The future tenant of the old Werner’s spot will need to appeal to downtown Baltimore’s business district without becoming another upscale restaurant out of reach for the luncheonette’s former regulars.
Werner’s, which closed Friday to a packed house after more than 60 years in business, leaves behind space for a new restaurant to potentially come in and capitalize on its walking distance to the business district and being nestled among upscale hotels.
Whoever takes over the spot next will have to stay at a certain price point to be successful, said Thomas L. Fidler Jr., senior vice president and principal for MacKenzie Commercial Real Estate.
“It should be something more mid-priced and consumer sensitive,” Fidler said.
Many of the restaurants that have come into the downtown area are upscale, so a new restaurateur should aim for consumers looking to pay slightly below the prices of Pazo Restaurant or Charleston, he said.
But the trend of restaurants and luncheonettes from the 1950s and 1960s closing in Baltimore doesn’t surprise Fidler. Burke’s Café and Restaurant closed in December, Martick’s Restaurant Francais closed in 2008, and Marconi’s closed three years before then. Because a younger demographic is moving into Baltimore’s business area, that crowd is less familiar with standbys like Burke’s and Werner’s, and is opting to dine at newer chains, like Kona Grill, Roy’s and Capital Grille.
“That generation that grew up with Burke’s moved up and moved on,” Fidler said. “That brand and moniker have become less significant.”
Regulars, former regulars and newcomers alike flocked Friday to Werner’s for its last lunch.
More than 30 diners grabbed seats at the luncheonette off Redwood Street before noon, and as the lunch hour grew closer, potential customers decided to seek other lunch options because Werner’s had maxed its capacity.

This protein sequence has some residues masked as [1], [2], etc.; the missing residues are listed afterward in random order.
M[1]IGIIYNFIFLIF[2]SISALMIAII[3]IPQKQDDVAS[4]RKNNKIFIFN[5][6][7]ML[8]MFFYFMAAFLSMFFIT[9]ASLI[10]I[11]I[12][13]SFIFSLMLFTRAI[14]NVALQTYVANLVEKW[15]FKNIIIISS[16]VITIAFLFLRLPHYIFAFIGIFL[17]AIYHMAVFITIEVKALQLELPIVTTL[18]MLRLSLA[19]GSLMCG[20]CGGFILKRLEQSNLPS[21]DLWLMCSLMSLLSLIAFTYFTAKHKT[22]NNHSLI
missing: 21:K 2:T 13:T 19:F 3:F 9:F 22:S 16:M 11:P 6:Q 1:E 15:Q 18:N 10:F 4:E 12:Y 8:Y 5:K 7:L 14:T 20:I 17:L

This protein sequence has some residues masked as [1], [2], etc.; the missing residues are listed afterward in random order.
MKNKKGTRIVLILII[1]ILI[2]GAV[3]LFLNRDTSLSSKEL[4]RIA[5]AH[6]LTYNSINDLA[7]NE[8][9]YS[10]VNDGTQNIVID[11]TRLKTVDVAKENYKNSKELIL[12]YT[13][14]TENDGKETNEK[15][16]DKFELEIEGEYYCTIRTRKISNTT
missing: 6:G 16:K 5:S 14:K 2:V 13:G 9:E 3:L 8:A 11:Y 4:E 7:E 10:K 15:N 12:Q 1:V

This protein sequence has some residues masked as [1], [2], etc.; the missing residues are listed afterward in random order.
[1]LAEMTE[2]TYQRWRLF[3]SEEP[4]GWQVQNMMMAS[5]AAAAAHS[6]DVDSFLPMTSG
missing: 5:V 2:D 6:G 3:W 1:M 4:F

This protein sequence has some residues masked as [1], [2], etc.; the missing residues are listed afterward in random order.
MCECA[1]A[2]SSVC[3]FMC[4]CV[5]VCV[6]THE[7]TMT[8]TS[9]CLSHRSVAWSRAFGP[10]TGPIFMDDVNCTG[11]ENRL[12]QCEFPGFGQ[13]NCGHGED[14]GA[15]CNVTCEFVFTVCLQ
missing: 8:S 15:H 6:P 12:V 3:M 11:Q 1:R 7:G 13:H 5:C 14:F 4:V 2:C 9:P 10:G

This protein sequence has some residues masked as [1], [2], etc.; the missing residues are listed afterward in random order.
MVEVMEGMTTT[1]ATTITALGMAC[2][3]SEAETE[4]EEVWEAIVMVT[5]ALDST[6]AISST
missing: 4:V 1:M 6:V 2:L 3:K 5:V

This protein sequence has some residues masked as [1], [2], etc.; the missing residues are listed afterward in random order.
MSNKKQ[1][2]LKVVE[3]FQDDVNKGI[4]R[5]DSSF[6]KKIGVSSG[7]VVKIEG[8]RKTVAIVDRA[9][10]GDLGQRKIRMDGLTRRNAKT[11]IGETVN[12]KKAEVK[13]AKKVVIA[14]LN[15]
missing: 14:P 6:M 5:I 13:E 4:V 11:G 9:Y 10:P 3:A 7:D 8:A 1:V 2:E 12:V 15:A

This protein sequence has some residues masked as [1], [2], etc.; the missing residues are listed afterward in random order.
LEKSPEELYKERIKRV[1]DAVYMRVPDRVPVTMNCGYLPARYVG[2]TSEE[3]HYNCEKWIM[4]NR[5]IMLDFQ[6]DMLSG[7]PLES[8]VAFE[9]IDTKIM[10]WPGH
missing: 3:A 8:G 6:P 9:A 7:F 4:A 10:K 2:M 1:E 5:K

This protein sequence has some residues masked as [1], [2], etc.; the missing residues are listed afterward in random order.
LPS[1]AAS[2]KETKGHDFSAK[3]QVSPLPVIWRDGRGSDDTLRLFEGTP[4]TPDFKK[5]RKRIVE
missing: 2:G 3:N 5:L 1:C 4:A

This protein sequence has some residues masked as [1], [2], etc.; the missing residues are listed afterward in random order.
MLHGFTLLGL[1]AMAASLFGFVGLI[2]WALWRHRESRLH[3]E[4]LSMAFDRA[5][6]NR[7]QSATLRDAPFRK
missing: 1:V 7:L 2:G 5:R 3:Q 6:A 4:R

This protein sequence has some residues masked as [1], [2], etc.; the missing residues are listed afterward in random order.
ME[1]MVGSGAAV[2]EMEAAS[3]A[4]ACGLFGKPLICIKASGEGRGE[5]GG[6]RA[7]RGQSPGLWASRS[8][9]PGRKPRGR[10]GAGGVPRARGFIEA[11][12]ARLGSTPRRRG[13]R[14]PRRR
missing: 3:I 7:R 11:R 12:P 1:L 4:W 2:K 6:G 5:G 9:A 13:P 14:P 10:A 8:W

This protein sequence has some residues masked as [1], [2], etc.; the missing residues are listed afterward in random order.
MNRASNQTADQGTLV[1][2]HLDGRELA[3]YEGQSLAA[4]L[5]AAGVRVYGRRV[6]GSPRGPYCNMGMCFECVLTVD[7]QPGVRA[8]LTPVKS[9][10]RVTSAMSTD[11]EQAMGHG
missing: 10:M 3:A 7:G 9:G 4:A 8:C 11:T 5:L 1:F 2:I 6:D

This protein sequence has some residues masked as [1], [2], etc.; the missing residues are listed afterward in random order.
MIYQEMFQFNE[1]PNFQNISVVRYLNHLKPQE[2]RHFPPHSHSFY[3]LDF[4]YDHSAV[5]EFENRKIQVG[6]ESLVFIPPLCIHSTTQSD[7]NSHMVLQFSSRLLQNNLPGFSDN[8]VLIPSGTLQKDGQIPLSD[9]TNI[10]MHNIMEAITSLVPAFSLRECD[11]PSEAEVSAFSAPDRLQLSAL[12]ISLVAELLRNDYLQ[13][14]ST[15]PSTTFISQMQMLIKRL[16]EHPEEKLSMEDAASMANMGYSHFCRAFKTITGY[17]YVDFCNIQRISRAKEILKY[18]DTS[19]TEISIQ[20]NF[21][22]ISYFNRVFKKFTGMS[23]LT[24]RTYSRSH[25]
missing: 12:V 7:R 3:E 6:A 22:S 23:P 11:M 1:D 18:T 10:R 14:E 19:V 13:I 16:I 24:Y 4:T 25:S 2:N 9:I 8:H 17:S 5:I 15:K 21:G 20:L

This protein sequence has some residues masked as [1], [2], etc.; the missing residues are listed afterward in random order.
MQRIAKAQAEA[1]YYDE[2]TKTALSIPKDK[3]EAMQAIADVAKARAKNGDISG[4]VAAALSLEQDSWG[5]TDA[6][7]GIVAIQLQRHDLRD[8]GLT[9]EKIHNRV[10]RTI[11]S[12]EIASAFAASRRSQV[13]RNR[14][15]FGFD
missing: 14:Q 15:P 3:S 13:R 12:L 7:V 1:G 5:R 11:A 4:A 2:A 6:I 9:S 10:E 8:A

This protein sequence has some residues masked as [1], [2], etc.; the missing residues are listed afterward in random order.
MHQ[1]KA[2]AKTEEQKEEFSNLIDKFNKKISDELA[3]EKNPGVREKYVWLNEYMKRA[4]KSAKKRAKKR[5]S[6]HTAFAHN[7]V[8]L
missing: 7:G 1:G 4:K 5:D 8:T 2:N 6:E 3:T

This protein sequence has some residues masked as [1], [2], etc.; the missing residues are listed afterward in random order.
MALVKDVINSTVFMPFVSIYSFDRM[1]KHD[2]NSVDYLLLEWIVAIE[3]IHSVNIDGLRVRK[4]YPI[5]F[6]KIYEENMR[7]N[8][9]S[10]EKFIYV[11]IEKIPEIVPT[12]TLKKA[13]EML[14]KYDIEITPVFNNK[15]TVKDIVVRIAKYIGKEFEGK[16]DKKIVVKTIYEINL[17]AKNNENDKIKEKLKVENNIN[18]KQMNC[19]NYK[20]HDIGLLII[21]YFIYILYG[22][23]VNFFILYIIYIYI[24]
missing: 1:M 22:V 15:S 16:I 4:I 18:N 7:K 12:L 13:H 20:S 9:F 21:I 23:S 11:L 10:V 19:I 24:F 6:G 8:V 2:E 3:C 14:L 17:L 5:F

Cindy France, who works for Travelers Insurance Co. in Hunt Valley, spent her day off to lunch at Werner’s one last time. France said she used to dine at Werner’s frequently when she worked for a downtown law firm 20 years ago, and laments that her current workplace doesn’t have a standby like Werner’s near it. She ordered her old favorite — a grilled cheese sandwich and a milkshake.
“It used to be packed like this all the time when I used to come here,” France said. “It’s amazing how things change.”
Werner Kloetzli opened the restaurant in 1950, and it became a staple for politicians, lawyers and other businesspeople in the area, as well as a favorite of movie and television scenes. The spot’s chrome and maple Art Deco interior was barely visible Friday because of the diners constantly filling seats and booths.
“I was pretty sad,” said Christopher J. Madaio, an attorney with Miles & Stockbridge P.C. who frequented the restaurant. “It’s like a legacy place in Baltimore. It’s one of those places that everybody knows somebody here. It stinks for the city.”
Madaio, who favored the corned beef sandwich, was introduced to Werner’s through partners in his firm who’d been coming to the restaurant for years, he said.
Chris Edge, head of equity risk management for T. Rowe Price, found out about Werner’s through its appearances on “The Wire.”
“It’s kind of part of what you think of Baltimore when you’re living here,” he said. “Everything else is a chain.”
Edge said from now on he’ll probably just go to chain brand coffee and sandwich shops for his usual chicken sandwich and fries.
The mayor’s office declared Friday as Werner’s Restaurant Day in honor of the lunchtime favorite.
“All of Baltimore mourns the loss of the Baltimore institution,” said Ian Brennan, the mayor’s press secretary. “Its trademark embodies all of Baltimore’s charm.”
I loved this place. My best friend took me there in 1988 when I started working for the City in Finance. I came back often and always loved the atmosphere. Who could forget that iconic scene in “Tin Men” ? Werner’s, I will mourn thee !